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Non-OPEC September Oil Production Flat

Non-OPEC September Oil Production Flat thumbnail

Below are a number of oil (C + C ) production charts for Non-OPEC countries created from data provided by the EIAʼs International Energy Statistics and updated to September 2020. Information from other sources such as OPEC, the STEO and country specific sites such as Russia and Norway is used to provide a short term outlook for future output and direction for a few countries.


Non-OPEC production reached its current lowest production rate of 45,319 kb/d in May. According to the EIA, September output dropped 41 kb/d to 46,770 kb/d from August’s output of 46,811 kb/d.

Using data from the January 2021 STEO, a projection for Non OPEC output was made to December 2020. December output is expected to be essentially the same as November at 47,633 kb/d.

Ranking Production from NON-OPEC Countries

Above are listed the worldʼs 15th largest Non-OPEC producers. They produced 88% of the Non-OPEC output in September. On a YoY basis, Non-OPEC production decreased by 4,299 kb/d while on a MoM basis, production was down by 41 kb/d to 46,770 kb/d.

The EIA reported Brazilʼs September production was 2,907 kb/d, a drop of 180 kb/d from August due to maintenance and the presence of Covid on their sea platforms. According to this source, October’s output dropped by 28 kb/d to 2,879 kb/d and then continued to drop to 2,755 in November. (Red markers).

The EIA and the Canada Energy Regulator (CER) are is sync for September in that they are both showing an increase in output. The EIA is reporting that September output increased by 71 kb/d to 3,789 kb/d. The CER data is higher because it includes NGPLs in their estimates and is close to 6% of total output.

Exports by rail to the US in October were 92.8 kb/d, down from 94.4 kb/d in September and up from a low of 38.9 kb/d in July.

President Biden revoked the Keystone XL presidential permit on January 6, 2021. As the demand for Canadian heavy oil increases, the conventional and oil sands crude from Canada will be delivered by train rather than rail. However, transportation by rail is more polluting than transportation by pipeline but that doesn’t seem to be an issue.

The EIA reports that Chinaʼs September output decreased by 3 kb/d to 3,918 kb/d from August. This source reported crude output for October dropped by 71 kb/d and increased by 19 kb/d in November to 3,866 kb/d. (Red markers).

Mexicoʼs production increased in September by 9 kb/d to 1,699 kb/d, according to the EIA. Data from Pemex shows that production in November was 1,689 kb/d, down 10 kb/d from September (Red markers).

Kazakhstan’s September output dropped by 55 kb/d to 1,583 kb/d. The big drops in May and June are associated with their commitment to reduce output to the members of the OPEC + pact.

The EIA reported that Norwayʼs September production was 1,503 kb/d, a drop of 248 kb/d from August due to annual maintenance.

According to the Norwegian Petroleum Directorate (NPD), oil output increased by 121 kb/d to 1,624 kb/d in October and a further 113 kb/d in 1,737 kb/d in November.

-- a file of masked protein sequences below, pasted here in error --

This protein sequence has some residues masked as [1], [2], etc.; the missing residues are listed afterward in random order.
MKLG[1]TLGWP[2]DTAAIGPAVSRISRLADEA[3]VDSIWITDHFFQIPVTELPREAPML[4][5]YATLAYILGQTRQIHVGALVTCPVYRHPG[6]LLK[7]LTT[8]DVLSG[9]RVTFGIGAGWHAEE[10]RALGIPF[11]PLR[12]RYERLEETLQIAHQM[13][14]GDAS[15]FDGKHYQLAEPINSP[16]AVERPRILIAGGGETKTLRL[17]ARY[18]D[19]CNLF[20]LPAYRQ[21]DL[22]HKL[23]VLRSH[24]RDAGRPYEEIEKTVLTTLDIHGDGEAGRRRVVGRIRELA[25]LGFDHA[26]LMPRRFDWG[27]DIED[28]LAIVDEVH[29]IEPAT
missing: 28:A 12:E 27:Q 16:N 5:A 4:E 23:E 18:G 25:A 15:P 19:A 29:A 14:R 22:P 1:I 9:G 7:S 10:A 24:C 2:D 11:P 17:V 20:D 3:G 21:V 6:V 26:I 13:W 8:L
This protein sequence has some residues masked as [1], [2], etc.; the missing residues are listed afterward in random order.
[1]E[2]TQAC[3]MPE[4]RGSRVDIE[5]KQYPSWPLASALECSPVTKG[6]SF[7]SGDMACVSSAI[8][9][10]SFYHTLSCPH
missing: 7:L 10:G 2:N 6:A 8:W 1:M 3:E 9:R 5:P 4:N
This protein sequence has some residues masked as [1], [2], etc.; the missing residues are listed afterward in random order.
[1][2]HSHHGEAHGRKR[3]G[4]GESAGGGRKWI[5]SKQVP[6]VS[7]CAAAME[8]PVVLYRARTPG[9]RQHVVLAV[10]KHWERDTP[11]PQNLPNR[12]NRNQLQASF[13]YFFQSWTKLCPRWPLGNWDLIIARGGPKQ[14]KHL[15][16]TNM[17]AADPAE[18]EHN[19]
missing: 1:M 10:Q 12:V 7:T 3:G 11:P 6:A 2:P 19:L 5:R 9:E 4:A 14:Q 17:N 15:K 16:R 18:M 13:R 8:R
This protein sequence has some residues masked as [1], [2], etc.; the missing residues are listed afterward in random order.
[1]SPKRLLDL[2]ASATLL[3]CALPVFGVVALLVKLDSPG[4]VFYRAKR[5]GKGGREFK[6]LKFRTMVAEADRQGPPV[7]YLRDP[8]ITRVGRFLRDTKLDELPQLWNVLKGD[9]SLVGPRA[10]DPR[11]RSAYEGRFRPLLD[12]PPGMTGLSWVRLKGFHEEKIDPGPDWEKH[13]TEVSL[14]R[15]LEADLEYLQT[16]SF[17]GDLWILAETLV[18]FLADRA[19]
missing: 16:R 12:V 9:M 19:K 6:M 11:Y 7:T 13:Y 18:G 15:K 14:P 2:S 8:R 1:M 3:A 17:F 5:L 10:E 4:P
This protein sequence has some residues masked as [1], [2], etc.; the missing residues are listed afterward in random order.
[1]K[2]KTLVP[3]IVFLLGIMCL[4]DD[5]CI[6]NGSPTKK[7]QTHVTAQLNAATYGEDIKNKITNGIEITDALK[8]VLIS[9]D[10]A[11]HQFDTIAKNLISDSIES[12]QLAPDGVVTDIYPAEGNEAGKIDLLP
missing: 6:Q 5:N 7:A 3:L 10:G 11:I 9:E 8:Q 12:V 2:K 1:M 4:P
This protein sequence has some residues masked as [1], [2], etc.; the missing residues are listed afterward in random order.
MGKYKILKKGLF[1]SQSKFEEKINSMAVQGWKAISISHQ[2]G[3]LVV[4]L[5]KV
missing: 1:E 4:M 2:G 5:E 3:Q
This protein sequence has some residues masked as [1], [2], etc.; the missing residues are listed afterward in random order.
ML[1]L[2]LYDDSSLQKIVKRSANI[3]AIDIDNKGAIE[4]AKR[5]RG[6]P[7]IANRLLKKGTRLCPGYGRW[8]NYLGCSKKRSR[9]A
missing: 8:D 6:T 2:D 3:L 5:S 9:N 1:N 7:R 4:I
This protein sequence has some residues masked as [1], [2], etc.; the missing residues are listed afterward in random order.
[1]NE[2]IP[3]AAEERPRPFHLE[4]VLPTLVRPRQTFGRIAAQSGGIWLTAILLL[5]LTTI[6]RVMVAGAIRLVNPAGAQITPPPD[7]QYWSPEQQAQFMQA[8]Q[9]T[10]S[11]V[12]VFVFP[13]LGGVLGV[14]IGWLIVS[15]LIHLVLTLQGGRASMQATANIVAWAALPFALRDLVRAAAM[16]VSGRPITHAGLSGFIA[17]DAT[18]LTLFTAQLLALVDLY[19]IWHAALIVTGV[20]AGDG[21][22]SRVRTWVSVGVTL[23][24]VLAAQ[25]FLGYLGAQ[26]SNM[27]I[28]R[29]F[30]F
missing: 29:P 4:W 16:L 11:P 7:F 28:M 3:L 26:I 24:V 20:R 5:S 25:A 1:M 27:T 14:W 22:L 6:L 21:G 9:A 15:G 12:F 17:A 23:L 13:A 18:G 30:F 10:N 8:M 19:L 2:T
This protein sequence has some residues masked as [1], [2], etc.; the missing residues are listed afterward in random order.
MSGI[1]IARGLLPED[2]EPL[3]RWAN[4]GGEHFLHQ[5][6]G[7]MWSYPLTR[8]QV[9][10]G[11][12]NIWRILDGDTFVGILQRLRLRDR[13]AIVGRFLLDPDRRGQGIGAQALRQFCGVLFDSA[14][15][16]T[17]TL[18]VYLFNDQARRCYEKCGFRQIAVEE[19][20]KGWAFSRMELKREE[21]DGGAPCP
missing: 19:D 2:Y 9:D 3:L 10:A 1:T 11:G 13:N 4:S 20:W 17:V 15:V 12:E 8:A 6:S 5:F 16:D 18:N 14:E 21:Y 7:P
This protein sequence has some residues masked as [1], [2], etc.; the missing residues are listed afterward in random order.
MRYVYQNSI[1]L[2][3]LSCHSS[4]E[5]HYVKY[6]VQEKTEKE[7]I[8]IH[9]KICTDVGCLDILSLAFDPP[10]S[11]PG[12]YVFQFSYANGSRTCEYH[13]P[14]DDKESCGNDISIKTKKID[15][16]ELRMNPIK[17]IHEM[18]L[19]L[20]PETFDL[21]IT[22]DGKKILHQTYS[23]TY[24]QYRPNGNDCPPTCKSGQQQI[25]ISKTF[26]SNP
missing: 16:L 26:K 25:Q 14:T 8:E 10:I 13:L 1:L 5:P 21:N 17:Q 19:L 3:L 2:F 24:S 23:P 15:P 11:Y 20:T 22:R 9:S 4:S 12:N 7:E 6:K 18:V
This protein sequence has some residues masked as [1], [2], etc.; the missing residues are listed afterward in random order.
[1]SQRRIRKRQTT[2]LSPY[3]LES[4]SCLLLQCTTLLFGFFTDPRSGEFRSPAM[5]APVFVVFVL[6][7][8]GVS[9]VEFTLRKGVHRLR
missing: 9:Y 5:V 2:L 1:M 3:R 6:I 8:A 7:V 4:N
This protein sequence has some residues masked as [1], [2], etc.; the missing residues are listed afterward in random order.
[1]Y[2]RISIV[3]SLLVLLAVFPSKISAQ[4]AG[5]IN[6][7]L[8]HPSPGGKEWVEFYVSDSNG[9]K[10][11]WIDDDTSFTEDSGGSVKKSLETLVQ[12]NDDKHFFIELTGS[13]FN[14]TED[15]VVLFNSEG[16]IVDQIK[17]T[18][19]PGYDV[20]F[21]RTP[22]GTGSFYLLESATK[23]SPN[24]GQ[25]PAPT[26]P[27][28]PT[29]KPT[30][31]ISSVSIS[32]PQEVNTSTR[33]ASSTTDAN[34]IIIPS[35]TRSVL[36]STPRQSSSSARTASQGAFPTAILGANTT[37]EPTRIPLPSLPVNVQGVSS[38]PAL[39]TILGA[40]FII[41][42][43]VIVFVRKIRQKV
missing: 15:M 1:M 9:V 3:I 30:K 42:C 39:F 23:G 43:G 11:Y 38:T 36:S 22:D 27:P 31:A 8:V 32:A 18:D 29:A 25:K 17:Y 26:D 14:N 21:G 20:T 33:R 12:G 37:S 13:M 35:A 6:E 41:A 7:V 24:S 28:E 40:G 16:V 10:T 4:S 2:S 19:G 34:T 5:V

Omanʼs September production dropped by 4 kb/d to 917 kb/d.

According to the Russian Ministry of energy, Russian production increased by 13 kb/d in December to 10,039 kb/d. The EIA reports that Russia’s September production was 9,562 kb/d.

UKʼs production recovered by 95 kb/d in September to 889 kb/d. The recovery is due the the completion of some of the planned summer maintenance. According to OPEC, UK production is expected to stay essentially flat for 2020 and 2021 at slightly over 1,000 kb/d.

Octoberʼs US production decreased by 442 kb/d to 10,419 kb/d from Septemberʼs output of 10,861 kb/d. Octoberʼs decrease was largely due to the GOM being shut due to hurricanes. This can be seen in the October onshore L48 production graph which has been essentially flat since July at 8,903 kb/d.  According to the STEO, November production is expected to rebound by close to 600 kb/d to 11,000 kb/d.

These five countries complete the list of Non-OPEC countries with annual production between 500 kb/d and 1,000 kb/d. All five are in overall decline. Their combined September production was 3,277 kb/d down by 43 kb/d from Augustʼs output of 3,320 kb/d. Columbia is recovering from its big production drop in April and reported production increased to 761 kb/d in November, according to this source

Guyana has been added as an extra this month since it will become a significant oil producer over the next 5 years, reaching 750 kb/d.

According to this source, crude oil production from the ExxonMobil-operated Stabroek block off Guyana has climbed to 105,000 b/d, while repairs to a natural gas injection system that suppressed output will be completed by end-November.

“The US major is projecting output from Stabroek to reach 750,000 b/d by 2026, a year later than originally planned following a protracted political impasse in Guyana and pandemic restrictions.

ExxonMobil announced new discoveries in September, and now says these have increased its estimated recoverable resources on Stabroek by 1bn barrels of oil equivalent (boe) to 9bn bl.

The second phase of the Liza project is scheduled to start up in 2022, delivering 220,000 b/d. This will be followed by the $9bn Payara project that will be commissioned in 2024 and will deliver another 220,000 b/d.”

World Oil Production

World oil production in September decreased by 53 kb/d to 72,519 kb/d according to the EIA.

This chart also projects world production out to December 2020. It uses the January STEO along with the International Energy Statistics to make the projection. It projects that world crude production growth will slow between August and October and then will recover to 74,559 kb/d in December from Juneʼs low of 70,357 kb/d, an increase of 4,202 kb/d.


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